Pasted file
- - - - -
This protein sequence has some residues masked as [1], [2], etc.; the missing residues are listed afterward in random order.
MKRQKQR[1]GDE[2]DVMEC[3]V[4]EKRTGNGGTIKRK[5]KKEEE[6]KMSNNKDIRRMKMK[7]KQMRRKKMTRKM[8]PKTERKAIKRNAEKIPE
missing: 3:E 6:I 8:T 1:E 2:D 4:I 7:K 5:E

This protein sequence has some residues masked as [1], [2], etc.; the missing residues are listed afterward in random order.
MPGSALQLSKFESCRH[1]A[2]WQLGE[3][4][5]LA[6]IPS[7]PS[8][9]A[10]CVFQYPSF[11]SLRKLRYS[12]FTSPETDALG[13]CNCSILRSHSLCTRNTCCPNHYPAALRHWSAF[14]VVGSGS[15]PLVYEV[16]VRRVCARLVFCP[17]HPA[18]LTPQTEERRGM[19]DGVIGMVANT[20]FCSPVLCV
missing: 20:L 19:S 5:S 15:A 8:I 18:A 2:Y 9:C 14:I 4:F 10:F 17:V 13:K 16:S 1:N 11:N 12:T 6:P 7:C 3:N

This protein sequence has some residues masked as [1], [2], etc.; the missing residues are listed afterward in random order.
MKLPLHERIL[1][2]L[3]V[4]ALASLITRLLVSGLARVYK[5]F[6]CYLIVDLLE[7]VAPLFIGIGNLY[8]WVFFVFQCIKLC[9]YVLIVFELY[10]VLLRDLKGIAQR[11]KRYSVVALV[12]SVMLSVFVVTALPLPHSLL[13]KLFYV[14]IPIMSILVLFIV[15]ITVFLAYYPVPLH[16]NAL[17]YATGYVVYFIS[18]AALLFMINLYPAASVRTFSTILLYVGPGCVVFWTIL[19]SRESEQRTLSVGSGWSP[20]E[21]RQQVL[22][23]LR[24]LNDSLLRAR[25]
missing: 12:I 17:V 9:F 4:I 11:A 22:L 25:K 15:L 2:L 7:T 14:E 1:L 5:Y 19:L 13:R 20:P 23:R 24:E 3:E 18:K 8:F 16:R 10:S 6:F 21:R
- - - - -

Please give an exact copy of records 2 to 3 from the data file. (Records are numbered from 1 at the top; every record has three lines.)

This protein sequence has some residues masked as [1], [2], etc.; the missing residues are listed afterward in random order.
MPGSALQLSKFESCRH[1]A[2]WQLGE[3][4][5]LA[6]IPS[7]PS[8][9]A[10]CVFQYPSF[11]SLRKLRYS[12]FTSPETDALG[13]CNCSILRSHSLCTRNTCCPNHYPAALRHWSAF[14]VVGSGS[15]PLVYEV[16]VRRVCARLVFCP[17]HPA[18]LTPQTEERRGM[19]DGVIGMVANT[20]FCSPVLCV
missing: 20:L 19:S 5:S 15:A 8:I 18:A 2:Y 9:C 14:I 4:F 10:F 17:V 13:K 16:S 1:N 11:N 12:T 6:P 7:C 3:N

This protein sequence has some residues masked as [1], [2], etc.; the missing residues are listed afterward in random order.
MKLPLHERIL[1][2]L[3]V[4]ALASLITRLLVSGLARVYK[5]F[6]CYLIVDLLE[7]VAPLFIGIGNLY[8]WVFFVFQCIKLC[9]YVLIVFELY[10]VLLRDLKGIAQR[11]KRYSVVALV[12]SVMLSVFVVTALPLPHSLL[13]KLFYV[14]IPIMSILVLFIV[15]ITVFLAYYPVPLH[16]NAL[17]YATGYVVYFIS[18]AALLFMINLYPAASVRTFSTILLYVGPGCVVFWTIL[19]SRESEQRTLSVGSGWSP[20]E[21]RQQVL[22][23]LR[24]LNDSLLRAR[25]
missing: 12:I 17:V 9:F 4:I 11:A 22:L 25:K 15:L 2:L 7:T 14:E 1:L 5:Y 19:L 13:R 20:P 23:R 24:E 3:E 18:K 8:F 16:R 10:S 6:F 21:R